Brazil’s biodiversity at risk in projected global warming overshoot

Exceeding heat limits in the Paris Agreement on climate change could threaten thousands of species in the Amazon and beyond
Many of Brazil’s unique creatures, from a minuscule orange frog to the collared titi monkey, could face a bleak future if global warming surpasses temperature targets set in the 2015 Paris Agreement on climate change, scientists have warned.

Even if temperatures are later lowered back below the key limits of 1.5 to 2 degrees Celsius of warming – such as by sucking carbon from the air – damage would be irreversible, according to study published this week.

As emissions continue to rise swiftly toward those limits – and climate action lags – “overshoot scenarios” are now being considered, said Andreas Meyer, a co-author of the report by the University of Cape Town (UCT) and University College London (UCL).

That would typically be a period of excessive warming lasting several decades with “carbon dioxide removal” technology – not yet fully developed or possible at scale – used to try to reverse dangerous temperature rises by 2100, the study said.

Hugely controversial “geoengineering” techniques, such as blocking some of the sunlight reaching the planet by spraying reflective particles into the upper atmosphere or installing space mirrors, also are being researched as a potential avenue to limiting deadly temperature hikes.

But any period of temperature overshoot would likely cause huge harm to biodiversity and ecosystems worldwide, according to the study’s scientists.

“There is no magical solution if we surpass the limits of the Paris Agreement. It is a fallacy that this could be solved later,” said Meyer, who is a research fellow at the UCT’s African Climate and Development Initiative in South Africa.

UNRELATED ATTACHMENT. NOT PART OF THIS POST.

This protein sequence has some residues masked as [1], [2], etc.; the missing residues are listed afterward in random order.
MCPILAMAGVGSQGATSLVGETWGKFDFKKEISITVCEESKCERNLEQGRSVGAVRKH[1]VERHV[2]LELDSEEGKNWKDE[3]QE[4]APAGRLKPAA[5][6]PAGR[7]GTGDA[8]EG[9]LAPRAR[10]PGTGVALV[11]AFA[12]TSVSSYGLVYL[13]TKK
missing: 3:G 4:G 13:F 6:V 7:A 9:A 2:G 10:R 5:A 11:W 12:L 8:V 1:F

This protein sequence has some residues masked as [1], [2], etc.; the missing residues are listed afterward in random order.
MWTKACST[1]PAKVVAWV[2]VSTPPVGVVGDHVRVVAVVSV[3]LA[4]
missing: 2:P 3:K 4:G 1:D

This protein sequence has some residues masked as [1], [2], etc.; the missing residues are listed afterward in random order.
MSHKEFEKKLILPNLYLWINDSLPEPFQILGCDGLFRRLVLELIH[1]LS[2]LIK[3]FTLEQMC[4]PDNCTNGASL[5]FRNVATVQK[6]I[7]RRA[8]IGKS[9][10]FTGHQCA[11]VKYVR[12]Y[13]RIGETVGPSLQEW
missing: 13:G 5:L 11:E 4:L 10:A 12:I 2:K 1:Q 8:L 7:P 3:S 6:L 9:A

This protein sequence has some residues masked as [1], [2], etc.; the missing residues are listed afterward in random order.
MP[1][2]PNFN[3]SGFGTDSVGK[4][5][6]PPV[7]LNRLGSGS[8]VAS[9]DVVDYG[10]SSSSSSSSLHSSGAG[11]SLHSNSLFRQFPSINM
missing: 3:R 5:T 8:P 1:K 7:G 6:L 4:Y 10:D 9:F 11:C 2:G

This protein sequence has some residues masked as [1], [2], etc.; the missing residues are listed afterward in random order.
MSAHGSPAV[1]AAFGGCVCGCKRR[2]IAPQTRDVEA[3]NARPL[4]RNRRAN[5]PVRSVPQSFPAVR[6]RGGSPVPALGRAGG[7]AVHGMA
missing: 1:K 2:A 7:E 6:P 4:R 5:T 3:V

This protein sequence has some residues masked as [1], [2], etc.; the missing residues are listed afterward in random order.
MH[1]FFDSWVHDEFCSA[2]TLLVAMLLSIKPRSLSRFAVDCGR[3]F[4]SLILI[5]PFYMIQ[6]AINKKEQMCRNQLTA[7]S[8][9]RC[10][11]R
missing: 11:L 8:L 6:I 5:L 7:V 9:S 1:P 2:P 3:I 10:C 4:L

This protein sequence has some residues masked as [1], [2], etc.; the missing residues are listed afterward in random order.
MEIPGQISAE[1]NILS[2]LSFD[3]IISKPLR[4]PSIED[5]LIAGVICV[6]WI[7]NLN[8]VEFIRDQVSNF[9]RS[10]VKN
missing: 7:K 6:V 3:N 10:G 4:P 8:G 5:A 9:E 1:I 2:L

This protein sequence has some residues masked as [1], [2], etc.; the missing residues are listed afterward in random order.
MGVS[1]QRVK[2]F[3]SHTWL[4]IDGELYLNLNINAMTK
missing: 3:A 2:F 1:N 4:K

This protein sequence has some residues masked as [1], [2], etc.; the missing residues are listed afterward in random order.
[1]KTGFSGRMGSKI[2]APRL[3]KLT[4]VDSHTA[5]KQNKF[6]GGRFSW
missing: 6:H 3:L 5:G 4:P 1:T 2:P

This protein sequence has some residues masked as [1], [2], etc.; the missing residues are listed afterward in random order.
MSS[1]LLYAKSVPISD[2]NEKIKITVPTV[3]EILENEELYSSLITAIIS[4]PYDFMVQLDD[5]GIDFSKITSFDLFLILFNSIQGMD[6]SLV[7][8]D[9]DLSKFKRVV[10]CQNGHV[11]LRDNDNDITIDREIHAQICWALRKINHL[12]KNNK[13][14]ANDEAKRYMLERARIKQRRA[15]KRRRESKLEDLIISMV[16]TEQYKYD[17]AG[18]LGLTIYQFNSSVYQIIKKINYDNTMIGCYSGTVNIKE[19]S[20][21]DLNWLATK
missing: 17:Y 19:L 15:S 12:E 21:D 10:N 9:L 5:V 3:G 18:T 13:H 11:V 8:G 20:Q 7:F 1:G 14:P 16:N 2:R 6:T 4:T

“It is very probable that irreversible impacts would be suffered in the meantime,” he told the Thomson Reuters Foundation.

The study was published in the journal Philosophical Transactions of the Royal Society B: Biological Sciences just one day after talks to draft a global agreement to halt nature loss faltered ahead of a U.N. biodiversity summit in December.


The research found that Brazil – which is home to the biggest share of the Amazon – was likely to be particularly at risk of heatwaves under a 2 degrees Celsius overshoot scenario.

Meyer said this could lead to the “replacement of forests with grasslands” and, ultimately, the loss of a vital global system to absorb excess carbon dioxide emissions and stave off climate change.

The Amazon basin has lost about a fifth of its original forests and scientists warn that growing deforestation under Brazil’s far-right President Jair Bolsonaro is pushing the rainforest towards a tipping point of 20-25% losses.

At that point, the jungle is likely to dry out and become savanna, accelerating climate change impacts including species extinctions, they say.

One million animal and plant species are currently threatened with extinction – more than ever before in human history.

In the Amazon alone, more than 10,000 species are at risk of disappearing due to the clearing of the rainforest for cattle ranching, soy farming and other uses.

The new study looked at more than 30,000 species globally using an overshoot simulation in which global temperature surpassed 2 degrees Celsius between 2041 and 2102.In such a situation, the research found that 728 species from Brazil’s Amazon region and other Brazilian ecosystems would be exposed to unsafe temperatures.

To avert such scenarios, some experts have argued that carbon dioxide removal technologies should be prioritised as a solution.

A report by the U.N.’s Intergovernmental Panel on Climate Change (IPCC) in April found that extracting carbon dioxide from the atmosphere will now be key to achieving the Paris Agreement goals as global emissions continue to rise.

However, study co-author Joanne Bentley said that removal technologies, as well as nature-based solutions such as planting more carbon-dioxide-absorbing trees, come with their own risks and cannot reverse biodiversity losses.

“It is important to realise that there is no silver bullet solution for mitigating climate change impacts,” said Bentley, also of the UCT’s African Climate and Development Initiative.

“Should we find ourselves overshooting the 2 degrees Celsius global warming target, we could pay dearly in terms of loss of biodiversity, compromising the provision of the ecosystem services that we all rely on,” she added.

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